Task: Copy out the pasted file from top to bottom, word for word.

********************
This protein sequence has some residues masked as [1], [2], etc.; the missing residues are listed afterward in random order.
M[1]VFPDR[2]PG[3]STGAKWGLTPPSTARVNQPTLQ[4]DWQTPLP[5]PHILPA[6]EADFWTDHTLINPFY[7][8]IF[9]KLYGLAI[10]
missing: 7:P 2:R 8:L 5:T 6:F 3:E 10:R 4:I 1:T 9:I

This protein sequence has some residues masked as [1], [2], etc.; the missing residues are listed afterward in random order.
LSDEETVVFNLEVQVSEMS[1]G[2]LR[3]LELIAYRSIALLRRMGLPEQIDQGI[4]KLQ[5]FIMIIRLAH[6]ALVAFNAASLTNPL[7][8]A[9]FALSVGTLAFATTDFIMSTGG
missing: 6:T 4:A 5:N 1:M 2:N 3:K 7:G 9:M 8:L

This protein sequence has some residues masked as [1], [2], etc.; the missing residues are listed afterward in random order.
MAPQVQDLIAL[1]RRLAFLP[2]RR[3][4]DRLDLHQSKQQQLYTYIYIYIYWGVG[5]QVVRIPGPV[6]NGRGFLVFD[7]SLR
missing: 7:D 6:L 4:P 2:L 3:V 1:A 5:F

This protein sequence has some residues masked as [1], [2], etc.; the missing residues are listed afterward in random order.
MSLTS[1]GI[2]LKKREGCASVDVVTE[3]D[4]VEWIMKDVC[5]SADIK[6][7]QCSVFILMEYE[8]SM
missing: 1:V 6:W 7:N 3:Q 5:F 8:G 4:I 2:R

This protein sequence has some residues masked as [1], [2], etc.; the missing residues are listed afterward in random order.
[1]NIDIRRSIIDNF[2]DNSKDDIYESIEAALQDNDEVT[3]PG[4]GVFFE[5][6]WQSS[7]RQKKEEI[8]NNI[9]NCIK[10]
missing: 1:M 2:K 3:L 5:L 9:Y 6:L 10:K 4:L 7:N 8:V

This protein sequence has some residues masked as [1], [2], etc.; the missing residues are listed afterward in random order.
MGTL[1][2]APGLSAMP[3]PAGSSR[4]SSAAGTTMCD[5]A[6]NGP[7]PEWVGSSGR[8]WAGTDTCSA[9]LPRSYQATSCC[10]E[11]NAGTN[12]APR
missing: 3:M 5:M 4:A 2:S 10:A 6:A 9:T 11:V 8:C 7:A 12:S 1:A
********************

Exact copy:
This protein sequence has some residues masked as [1], [2], etc.; the missing residues are listed afterward in random order.
M[1]VFPDR[2]PG[3]STGAKWGLTPPSTARVNQPTLQ[4]DWQTPLP[5]PHILPA[6]EADFWTDHTLINPFY[7][8]IF[9]KLYGLAI[10]
missing: 7:P 2:R 8:L 5:T 6:F 3:E 10:R 4:I 1:T 9:I

This protein sequence has some residues masked as [1], [2], etc.; the missing residues are listed afterward in random order.
LSDEETVVFNLEVQVSEMS[1]G[2]LR[3]LELIAYRSIALLRRMGLPEQIDQGI[4]KLQ[5]FIMIIRLAH[6]ALVAFNAASLTNPL[7][8]A[9]FALSVGTLAFATTDFIMSTGG
missing: 6:T 4:A 5:N 1:M 2:N 3:K 7:G 9:M 8:L

This protein sequence has some residues masked as [1], [2], etc.; the missing residues are listed afterward in random order.
MAPQVQDLIAL[1]RRLAFLP[2]RR[3][4]DRLDLHQSKQQQLYTYIYIYIYWGVG[5]QVVRIPGPV[6]NGRGFLVFD[7]SLR
missing: 7:D 6:L 4:P 2:L 3:V 1:A 5:F

This protein sequence has some residues masked as [1], [2], etc.; the missing residues are listed afterward in random order.
MSLTS[1]GI[2]LKKREGCASVDVVTE[3]D[4]VEWIMKDVC[5]SADIK[6][7]QCSVFILMEYE[8]SM
missing: 1:V 6:W 7:N 3:Q 5:F 8:G 4:I 2:R

This protein sequence has some residues masked as [1], [2], etc.; the missing residues are listed afterward in random order.
[1]NIDIRRSIIDNF[2]DNSKDDIYESIEAALQDNDEVT[3]PG[4]GVFFE[5][6]WQSS[7]RQKKEEI[8]NNI[9]NCIK[10]
missing: 1:M 2:K 3:L 5:L 9:Y 6:L 10:K 4:L 7:N 8:V

This protein sequence has some residues masked as [1], [2], etc.; the missing residues are listed afterward in random order.
MGTL[1][2]APGLSAMP[3]PAGSSR[4]SSAAGTTMCD[5]A[6]NGP[7]PEWVGSSGR[8]WAGTDTCSA[9]LPRSYQATSCC[10]E[11]NAGTN[12]APR
missing: 3:M 5:M 4:A 2:S 10:A 6:A 9:T 11:V 8:C 7:A 12:S 1:A